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Politicians and social networks encourage the alarming growth of anti-vaccines. Deia, Biscay News

Vaccine skeptics seemed to be condemned as an extravagant minority after centuries in which they stopped deadly epidemics, but the anti-vaccine movement reappeared when it was least expected, encouraged by the proliferation of hoaxes on social networks that some politicians believe and protect.

GENEVA. The significant increase in measles cases in the world this year, from 30% to 173,000 cases in 2018, according to the World Health Organization, gives a warning signal about the negative consequences of this movement, revived over the past 20 years, and that for WHO is a key factor in the appearance of this disease in Western countries, where it was considered a thing of the past, such as Germany or Italy.

In the first six months of this year alone, 41,000 cases were recorded in Europe, more than 24,000 reported in 2017, and 17 deaths from a disease that, despite its low mortality rate, can have chronic consequences for those suffering from him like blindness

The occurrence of these cases can not be associated only with the movement against vaccines, but coincides with this, and its influence on celebrities and people with the ability to influence, at an idyllic moment to spread rumors through social networks and the arrival of politicians who want to take advantage of it.

Arguments already disproved by anti-vaccines, because they cause autism or contain levels of mercury harmful to health, have led, for example, to the fact that in Romania the number of children vaccinated decreased from 90 to 80% in just five years, and that measles will lead to there are about thirty deaths in 2016 and 2017.

In Romania, the number of infections reported in 2015 exceeded 9,000 between 2016 and 2017. Similar situations can arise in neighboring countries, such as Italy, where Vice President Matteo Salvini is a recognized skeptic about vaccines, and the government is trying to curb laws that they want to instill in all minors.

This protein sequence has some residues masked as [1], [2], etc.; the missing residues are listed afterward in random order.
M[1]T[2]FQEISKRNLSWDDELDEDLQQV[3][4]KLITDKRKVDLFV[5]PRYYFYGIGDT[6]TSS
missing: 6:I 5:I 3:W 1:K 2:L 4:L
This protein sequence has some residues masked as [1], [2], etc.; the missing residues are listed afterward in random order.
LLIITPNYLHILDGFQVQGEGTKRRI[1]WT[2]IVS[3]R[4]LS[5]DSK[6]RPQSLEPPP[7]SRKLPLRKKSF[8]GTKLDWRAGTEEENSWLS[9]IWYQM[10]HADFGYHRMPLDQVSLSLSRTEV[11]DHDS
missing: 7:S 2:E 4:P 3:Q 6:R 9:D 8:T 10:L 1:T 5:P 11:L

Despite the alarming increase in measles cases in the transalpine country, government members are still reluctant to take legal action that would require the parents of each child to submit official vaccination certificates for their registration.

In Spain, where WHO believes that diseases such as measles, are now completely eliminated, with the exception of certain cases caused by outside fears, however, that 3% of children whose parents do not take them for vaccination for religious or ideological reasons which is equivalent to 80,000 and 150,000 minors.

In the United States, President Donald Trump said in his controversial election campaign of the alleged link between vaccines and autism, and the social networks in the country of many promoters of these ideas, “bots” (malicious code) Russians destabilizing, according to a report from the American Journal of Public Health.

Skepticism about vaccines began almost at the beginning of their use in the West in the eighteenth century, when vaccination campaigns initiated by the father of immunology, Edward Jenner, were not properly controlled, and those vaccinated were not properly isolated. which gave unfavorable results.

Improving vaccination methods, especially in the twentieth century, has made it possible to effectively eradicate or control once-infectious and sometimes deadly diseases, such as smallpox, tetanus, whooping cough, diphtheria, polio, rubella, or mumps that reduce the arguments against vaccines.

But the disappearance of these diseases in some developed countries led to the same rejection of vaccination campaigns with negative results, as happened in Sweden, where 60% of children suffered from whooping cough between 1979 and 1996, a period when the authorities decided to stop vaccinating children against it. .

And skepticism was revived in 1998 after the publication of an article by a British doctor Andrew Wakefield in The Lancet magazine, in which the link was established between autism and the MMR vaccine (measles-mumps-rubella).

The same publication refuted this article, considering it fraudulent, but did not do it until 2011, and politicians and users from time to time saved the ideas of Wakefield, who left the UK to live in the United States, where their ideas received great support. social networks.

The figures provided by WHO, which speak of 40 million lives saved from smallpox, or 16 million people free from paralysis caused by polio, do not convince skeptics of all political signs from libertarians who believe in the right not to vaccinate left, who vaccines are considered to be just the big business of the pharmaceutical giants.

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